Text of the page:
Human is the animal who creates, but why and how? Whether we are making art or making dinner, creativity ultimately makes a difference in our lives and the lives of others. In this course we will view creativity through the lens of the arts and explore the broader manifestations of the creative spirit in a variety of related fields and disciplines. Students will learn the fundamental concepts of creativity and engage with artists, performers and working professionals exploring the central role creativity plays in their work. Explore your creativity in weekly hands-on group sessions augmented by periodic field visits to see performances, concerts, galleries, etc. Be creative, follow your bliss and develop a passion for life-long learning!

The Dramatic Imagination: The Performing Arts in Society

Theatre, dance, and opera–our imaginations give us the natural ability to accept the make-believe worlds they create on stage. While it is the imagination that ultimately allows us to enjoy the performing arts, imagination also plays a role in creating these worlds. Take advantage of our rich local arts community as you experience live performances in Philadelphia! We will use our imaginative capacities to deepen our own experience, while learning about the value of the arts, the controversies surrounding them, and differences in people’s perceptions of the performing arts as compared to other forms of entertainment.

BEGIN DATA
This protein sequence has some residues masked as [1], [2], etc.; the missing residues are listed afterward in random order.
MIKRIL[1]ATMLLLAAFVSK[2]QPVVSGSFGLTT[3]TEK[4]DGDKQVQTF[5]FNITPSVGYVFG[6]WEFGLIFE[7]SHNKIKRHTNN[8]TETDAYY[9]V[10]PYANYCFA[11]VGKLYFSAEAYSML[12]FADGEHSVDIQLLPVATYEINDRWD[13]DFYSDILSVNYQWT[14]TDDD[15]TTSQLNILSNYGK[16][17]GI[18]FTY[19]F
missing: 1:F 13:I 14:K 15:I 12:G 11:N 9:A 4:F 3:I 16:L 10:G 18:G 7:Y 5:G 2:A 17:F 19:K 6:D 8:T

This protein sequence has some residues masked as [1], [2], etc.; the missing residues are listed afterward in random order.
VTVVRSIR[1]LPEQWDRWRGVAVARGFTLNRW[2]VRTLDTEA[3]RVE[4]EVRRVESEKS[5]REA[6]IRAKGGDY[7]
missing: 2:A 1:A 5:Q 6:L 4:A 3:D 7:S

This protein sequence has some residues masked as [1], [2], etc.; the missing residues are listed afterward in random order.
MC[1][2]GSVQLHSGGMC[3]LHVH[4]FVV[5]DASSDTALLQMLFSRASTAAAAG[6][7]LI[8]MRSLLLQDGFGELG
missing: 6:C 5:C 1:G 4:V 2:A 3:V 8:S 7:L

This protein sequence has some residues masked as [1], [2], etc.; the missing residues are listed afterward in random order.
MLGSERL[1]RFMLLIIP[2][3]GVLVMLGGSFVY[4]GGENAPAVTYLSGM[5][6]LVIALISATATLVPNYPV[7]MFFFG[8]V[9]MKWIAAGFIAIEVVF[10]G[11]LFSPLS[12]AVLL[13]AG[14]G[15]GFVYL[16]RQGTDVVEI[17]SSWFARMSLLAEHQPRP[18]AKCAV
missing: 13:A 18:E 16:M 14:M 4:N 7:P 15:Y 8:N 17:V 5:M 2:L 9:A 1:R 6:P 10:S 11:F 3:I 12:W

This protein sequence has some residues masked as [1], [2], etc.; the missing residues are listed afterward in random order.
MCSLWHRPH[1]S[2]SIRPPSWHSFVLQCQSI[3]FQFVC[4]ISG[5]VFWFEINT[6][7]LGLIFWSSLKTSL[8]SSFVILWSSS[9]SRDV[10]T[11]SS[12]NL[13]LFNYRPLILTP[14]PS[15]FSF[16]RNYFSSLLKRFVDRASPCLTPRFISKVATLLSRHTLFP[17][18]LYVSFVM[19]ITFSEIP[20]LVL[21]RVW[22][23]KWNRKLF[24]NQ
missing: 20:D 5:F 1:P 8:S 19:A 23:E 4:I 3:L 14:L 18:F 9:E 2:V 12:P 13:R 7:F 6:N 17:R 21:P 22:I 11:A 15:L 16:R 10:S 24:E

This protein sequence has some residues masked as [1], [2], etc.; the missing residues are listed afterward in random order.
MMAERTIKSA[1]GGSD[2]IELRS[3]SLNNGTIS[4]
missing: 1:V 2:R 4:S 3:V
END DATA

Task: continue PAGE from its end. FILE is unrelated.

Jazz Century in America

DANCE 0806
What is jazz? Students will explore its roots and reinventions in Ragtime, Hot Jazz, Blues, Swing, Bebop, Free Jazz, Rhythm & Blues, and Hip Hop throughout the 20th century in America. We’ll experience its manifestations across media, screening dance films, listening to music, viewing visual art works, and reading poetry. Then we’ll move into the studio to experience first-hand its rhythms, moods, dynamics, creative expression and improvisation. A key theme will be how the individual and the collective nurture each other in jazz. Intellectually, we’ll examine the historical and social backdrop and analyze the essential components of jazz.


Criminal Behavior

Although we like to think differently, committing crime is an extremely common human behavior. From the extremes of armed robbery or serial murder to the ordinary failure to declare Income on tax returns or the tendency to speed on the highway, nearly everyone has broken the law and committed a crime at some point. Considering physiological, psychological and pharmacological factors, we explore the influences of family, peers and the effects of alcohol and drugs on the incidence of criminal behavior. And we examine how the urban and social environment encourages (or inhibits) opportunities to commit crime.

Disability Identity

Odds are that each of us will encounter disability at some point in our lives, either directly or indirectly through family, friends, neighbors and colleagues. What is it like to live with a disability, and how does disability intersect with other aspects of personal identity, like gender, race and culture? Is disability socially and culturally defined? Join us as we examine historical perspectives of disability marked by fear and discrimination and fueled by media portrayals. We will then explore most recent indicators of personal, social, and environmental change that support disability identity and result in a more accommodating environment for us all.

Emotional Intelligence and Leadership